Concurrent to this thread’s appearance, I received the new issue of Ski Magazine. (Don’t know why it’s been coming for the last few years. Probably a perquisite that comes with the EpicPass.) There’s a four page spread on Jackson Hole that makes quite the to-do about increased grooming at the resort. A one and a half page photo depicts a man ripping a wide, untouched by human feet, band of corduroy. Coincidence? I think not.post #36 of 851/16/13 at 6:02amQuote:
In other words, a second 'Sleeper'. I was at Copper yesterday in brutal cold weather that had the place as empty as I've ever seen it. For the first time in as long as I can remember, the groomers off the Super Bee were NOT scraped off and actually fun to ski.post #37 of 851/16/13 at 7:17am
If all goes as planned, I'll be in Jackson in late March for a couple of days just prior to the gathering, so I hope to check this our "up close and personal".
My perspective is more aligned with those who visit for a week, dig deep for lift tickets and lack Jackson Hole Air Force skills.. Grooming a portion of one run really does not change the entire mountain in any significant way. If it opens some terrain to less skilled, where's the harm, other than to local pride? The regular population still knows all the good stuff and gets to ski in the great conditions. I drool at Bob Peter's out-of-bounds video. It seems logical that management has a long term plan to soften the image to attract more skiers, as, JH will always be a higher priced vacation due to airline and ticket costs.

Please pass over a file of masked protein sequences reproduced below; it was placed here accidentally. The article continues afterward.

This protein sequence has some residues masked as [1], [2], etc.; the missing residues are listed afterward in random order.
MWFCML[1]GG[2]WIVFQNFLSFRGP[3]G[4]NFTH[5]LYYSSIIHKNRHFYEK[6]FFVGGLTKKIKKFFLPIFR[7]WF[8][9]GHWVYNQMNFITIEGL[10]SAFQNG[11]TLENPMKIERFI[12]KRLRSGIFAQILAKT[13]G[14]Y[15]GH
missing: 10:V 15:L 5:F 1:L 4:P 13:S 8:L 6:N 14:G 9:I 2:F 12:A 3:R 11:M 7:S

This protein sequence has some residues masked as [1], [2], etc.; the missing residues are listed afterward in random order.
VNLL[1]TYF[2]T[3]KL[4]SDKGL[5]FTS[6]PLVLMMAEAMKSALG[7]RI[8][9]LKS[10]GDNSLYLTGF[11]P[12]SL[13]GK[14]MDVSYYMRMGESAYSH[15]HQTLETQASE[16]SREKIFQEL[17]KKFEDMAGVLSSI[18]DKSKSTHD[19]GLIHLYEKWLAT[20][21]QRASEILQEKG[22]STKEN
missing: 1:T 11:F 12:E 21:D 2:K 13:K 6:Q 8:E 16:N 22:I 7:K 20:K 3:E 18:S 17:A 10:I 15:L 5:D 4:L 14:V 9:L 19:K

Jackson will always be the last of the old, wild west.....I cherish each visit.post #38 of 851/16/13 at 7:33amQuote:Originally Posted by Bazzer
Concurrent to this thread’s appearance, I received the new issue of Ski Magazine. (Don’t know why it’s been coming for the last few years. Probably a perquisite that comes with the EpicPass.) There’s a four page spread on Jackson Hole that makes quite the to-do about increased grooming at the resort. A one and a half page photo depicts a man ripping a wide, untouched by human feet, band of corduroy. Coincidence? I think not.
Noticed that too.post #39 of 851/16/13 at 11:34amQuote:
That's my general feeling on this sort of thing as well. Obviously it can be overdone, too...post #40 of 851/16/13 at 1:23pmpost #41 of 851/16/13 at 2:02pmThread StarterQuote:
We've been having the same weather. Very, very cold in the mornings, gradually "warming" to only very cold.
Most of the locals have all but disappeared, waiting for the next storm (whenever that ends up arriving).